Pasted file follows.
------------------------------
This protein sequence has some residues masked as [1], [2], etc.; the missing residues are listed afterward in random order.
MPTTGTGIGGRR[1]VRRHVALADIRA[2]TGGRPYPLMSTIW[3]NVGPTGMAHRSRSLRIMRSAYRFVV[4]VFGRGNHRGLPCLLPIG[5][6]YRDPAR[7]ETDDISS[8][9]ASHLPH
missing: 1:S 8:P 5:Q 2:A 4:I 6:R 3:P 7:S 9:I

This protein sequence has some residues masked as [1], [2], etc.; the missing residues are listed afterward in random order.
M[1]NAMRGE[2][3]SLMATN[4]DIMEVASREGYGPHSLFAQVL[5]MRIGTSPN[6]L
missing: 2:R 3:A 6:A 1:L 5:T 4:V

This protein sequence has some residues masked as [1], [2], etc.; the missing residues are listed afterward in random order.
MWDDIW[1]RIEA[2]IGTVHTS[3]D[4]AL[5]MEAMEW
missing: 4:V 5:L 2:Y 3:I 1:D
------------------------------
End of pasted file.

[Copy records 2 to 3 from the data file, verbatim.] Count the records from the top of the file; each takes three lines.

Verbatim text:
This protein sequence has some residues masked as [1], [2], etc.; the missing residues are listed afterward in random order.
M[1]NAMRGE[2][3]SLMATN[4]DIMEVASREGYGPHSLFAQVL[5]MRIGTSPN[6]L
missing: 2:R 3:A 6:A 1:L 5:T 4:V

This protein sequence has some residues masked as [1], [2], etc.; the missing residues are listed afterward in random order.
MWDDIW[1]RIEA[2]IGTVHTS[3]D[4]AL[5]MEAMEW
missing: 4:V 5:L 2:Y 3:I 1:D